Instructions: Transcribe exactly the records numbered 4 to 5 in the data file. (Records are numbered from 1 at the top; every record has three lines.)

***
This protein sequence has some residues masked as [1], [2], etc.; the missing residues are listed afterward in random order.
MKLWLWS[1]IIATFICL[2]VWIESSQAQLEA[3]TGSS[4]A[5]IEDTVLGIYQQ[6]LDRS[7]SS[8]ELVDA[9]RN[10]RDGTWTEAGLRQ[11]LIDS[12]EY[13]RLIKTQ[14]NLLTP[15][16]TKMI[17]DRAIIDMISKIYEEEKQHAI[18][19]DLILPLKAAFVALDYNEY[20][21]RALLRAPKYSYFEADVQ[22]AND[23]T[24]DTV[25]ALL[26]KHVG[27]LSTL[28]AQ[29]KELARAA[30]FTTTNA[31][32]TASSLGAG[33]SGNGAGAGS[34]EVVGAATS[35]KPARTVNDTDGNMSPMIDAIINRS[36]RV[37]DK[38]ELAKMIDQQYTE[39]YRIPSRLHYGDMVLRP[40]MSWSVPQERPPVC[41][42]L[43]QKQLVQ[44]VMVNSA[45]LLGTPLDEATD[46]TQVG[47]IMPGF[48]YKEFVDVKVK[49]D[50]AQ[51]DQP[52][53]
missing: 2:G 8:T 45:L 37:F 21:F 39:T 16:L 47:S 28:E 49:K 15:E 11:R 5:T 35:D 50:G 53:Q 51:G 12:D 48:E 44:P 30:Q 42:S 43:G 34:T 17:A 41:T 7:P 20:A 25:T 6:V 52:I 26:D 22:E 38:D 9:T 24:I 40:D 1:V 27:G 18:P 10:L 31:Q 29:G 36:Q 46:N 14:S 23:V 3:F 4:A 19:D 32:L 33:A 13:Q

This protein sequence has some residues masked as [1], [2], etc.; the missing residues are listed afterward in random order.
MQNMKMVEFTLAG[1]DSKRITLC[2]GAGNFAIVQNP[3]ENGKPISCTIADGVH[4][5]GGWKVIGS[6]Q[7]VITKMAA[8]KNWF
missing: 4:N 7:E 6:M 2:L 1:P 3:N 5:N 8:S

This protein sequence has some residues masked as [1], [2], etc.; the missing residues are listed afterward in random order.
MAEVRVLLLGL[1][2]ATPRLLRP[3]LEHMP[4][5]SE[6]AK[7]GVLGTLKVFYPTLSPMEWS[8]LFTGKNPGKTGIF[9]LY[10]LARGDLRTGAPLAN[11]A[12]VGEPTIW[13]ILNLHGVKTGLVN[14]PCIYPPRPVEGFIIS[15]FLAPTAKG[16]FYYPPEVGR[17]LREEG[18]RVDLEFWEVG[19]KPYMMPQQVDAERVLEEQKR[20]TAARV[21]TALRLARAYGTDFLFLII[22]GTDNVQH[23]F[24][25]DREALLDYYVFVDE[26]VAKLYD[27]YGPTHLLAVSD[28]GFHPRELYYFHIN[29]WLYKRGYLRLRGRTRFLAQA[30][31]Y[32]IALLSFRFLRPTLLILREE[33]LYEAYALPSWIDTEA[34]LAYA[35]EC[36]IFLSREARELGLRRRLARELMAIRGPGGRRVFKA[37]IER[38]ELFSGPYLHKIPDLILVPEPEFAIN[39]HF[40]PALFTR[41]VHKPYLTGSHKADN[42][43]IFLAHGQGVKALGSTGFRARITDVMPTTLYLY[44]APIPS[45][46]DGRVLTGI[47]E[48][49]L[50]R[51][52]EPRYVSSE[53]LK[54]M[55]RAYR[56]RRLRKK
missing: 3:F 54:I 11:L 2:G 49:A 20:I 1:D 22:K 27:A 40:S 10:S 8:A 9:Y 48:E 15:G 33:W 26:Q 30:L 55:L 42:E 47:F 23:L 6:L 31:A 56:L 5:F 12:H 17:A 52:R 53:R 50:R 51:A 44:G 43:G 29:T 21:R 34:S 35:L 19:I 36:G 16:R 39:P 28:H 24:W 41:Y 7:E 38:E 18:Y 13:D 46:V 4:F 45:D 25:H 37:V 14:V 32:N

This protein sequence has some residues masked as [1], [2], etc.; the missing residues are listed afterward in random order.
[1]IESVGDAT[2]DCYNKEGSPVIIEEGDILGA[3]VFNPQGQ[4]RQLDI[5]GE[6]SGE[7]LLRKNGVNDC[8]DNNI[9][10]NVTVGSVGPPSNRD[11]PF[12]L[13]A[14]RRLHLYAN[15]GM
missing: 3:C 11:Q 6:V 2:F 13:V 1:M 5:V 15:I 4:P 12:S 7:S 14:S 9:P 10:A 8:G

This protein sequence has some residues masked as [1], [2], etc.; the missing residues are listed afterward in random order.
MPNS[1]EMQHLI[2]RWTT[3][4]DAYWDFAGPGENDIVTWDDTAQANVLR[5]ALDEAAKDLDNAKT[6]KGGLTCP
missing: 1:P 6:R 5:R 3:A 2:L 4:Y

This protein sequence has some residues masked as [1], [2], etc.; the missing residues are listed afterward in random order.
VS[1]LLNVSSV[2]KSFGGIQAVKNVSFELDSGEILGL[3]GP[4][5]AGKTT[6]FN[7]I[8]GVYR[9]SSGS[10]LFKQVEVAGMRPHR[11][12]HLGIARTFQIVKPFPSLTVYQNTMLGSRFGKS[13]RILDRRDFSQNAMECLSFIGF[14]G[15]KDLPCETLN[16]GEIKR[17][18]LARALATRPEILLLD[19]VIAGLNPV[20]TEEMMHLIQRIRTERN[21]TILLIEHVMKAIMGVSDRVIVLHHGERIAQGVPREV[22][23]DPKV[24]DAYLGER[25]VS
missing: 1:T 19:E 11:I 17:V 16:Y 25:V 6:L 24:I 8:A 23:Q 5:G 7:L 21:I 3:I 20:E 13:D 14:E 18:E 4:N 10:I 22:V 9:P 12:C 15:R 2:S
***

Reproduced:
This protein sequence has some residues masked as [1], [2], etc.; the missing residues are listed afterward in random order.
[1]IESVGDAT[2]DCYNKEGSPVIIEEGDILGA[3]VFNPQGQ[4]RQLDI[5]GE[6]SGE[7]LLRKNGVNDC[8]DNNI[9][10]NVTVGSVGPPSNRD[11]PF[12]L[13]A[14]RRLHLYAN[15]GM
missing: 3:C 11:Q 6:V 2:F 13:V 1:M 5:V 15:I 4:P 12:S 7:S 14:S 9:P 10:A 8:G

This protein sequence has some residues masked as [1], [2], etc.; the missing residues are listed afterward in random order.
MPNS[1]EMQHLI[2]RWTT[3][4]DAYWDFAGPGENDIVTWDDTAQANVLR[5]ALDEAAKDLDNAKT[6]KGGLTCP
missing: 1:P 6:R 5:R 3:A 2:L 4:Y